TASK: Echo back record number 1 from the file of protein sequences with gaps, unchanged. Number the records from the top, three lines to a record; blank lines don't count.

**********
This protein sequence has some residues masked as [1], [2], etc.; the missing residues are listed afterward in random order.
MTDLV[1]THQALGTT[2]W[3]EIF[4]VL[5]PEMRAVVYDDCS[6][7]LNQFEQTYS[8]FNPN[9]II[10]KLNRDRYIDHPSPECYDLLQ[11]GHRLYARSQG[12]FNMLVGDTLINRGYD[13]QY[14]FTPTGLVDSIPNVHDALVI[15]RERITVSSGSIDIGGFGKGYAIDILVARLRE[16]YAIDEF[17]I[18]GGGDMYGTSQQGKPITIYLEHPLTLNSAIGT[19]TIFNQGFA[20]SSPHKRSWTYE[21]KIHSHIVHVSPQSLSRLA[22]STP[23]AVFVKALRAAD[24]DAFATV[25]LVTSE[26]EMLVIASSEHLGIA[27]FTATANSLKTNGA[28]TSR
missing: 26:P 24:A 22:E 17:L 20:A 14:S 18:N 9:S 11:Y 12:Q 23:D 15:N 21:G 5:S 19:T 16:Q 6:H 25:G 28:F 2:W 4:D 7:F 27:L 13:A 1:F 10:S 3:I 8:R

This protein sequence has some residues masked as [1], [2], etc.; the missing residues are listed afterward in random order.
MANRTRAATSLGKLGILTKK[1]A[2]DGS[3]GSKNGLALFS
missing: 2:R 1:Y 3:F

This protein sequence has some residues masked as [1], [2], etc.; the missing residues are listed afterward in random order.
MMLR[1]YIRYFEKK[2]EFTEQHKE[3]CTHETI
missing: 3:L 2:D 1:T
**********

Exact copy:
This protein sequence has some residues masked as [1], [2], etc.; the missing residues are listed afterward in random order.
MTDLV[1]THQALGTT[2]W[3]EIF[4]VL[5]PEMRAVVYDDCS[6][7]LNQFEQTYS[8]FNPN[9]II[10]KLNRDRYIDHPSPECYDLLQ[11]GHRLYARSQG[12]FNMLVGDTLINRGYD[13]QY[14]FTPTGLVDSIPNVHDALVI[15]RERITVSSGSIDIGGFGKGYAIDILVARLRE[16]YAIDEF[17]I[18]GGGDMYGTSQQGKPITIYLEHPLTLNSAIGT[19]TIFNQGFA[20]SSPHKRSWTYE[21]KIHSHIVHVSPQSLSRLA[22]STP[23]AVFVKALRAAD[24]DAFATV[25]LVTSE[26]EMLVIASSEHLGIA[27]FTATANSLKTNGA[28]TSR
missing: 26:P 24:A 22:E 17:L 20:A 14:S 18:N 9:S 11:Y 12:Q 23:D 15:N 21:G 5:S 19:T 16:Q 6:H 25:G 28:F 2:W 4:D 7:F 27:L 13:A 1:F 10:S 3:I 8:R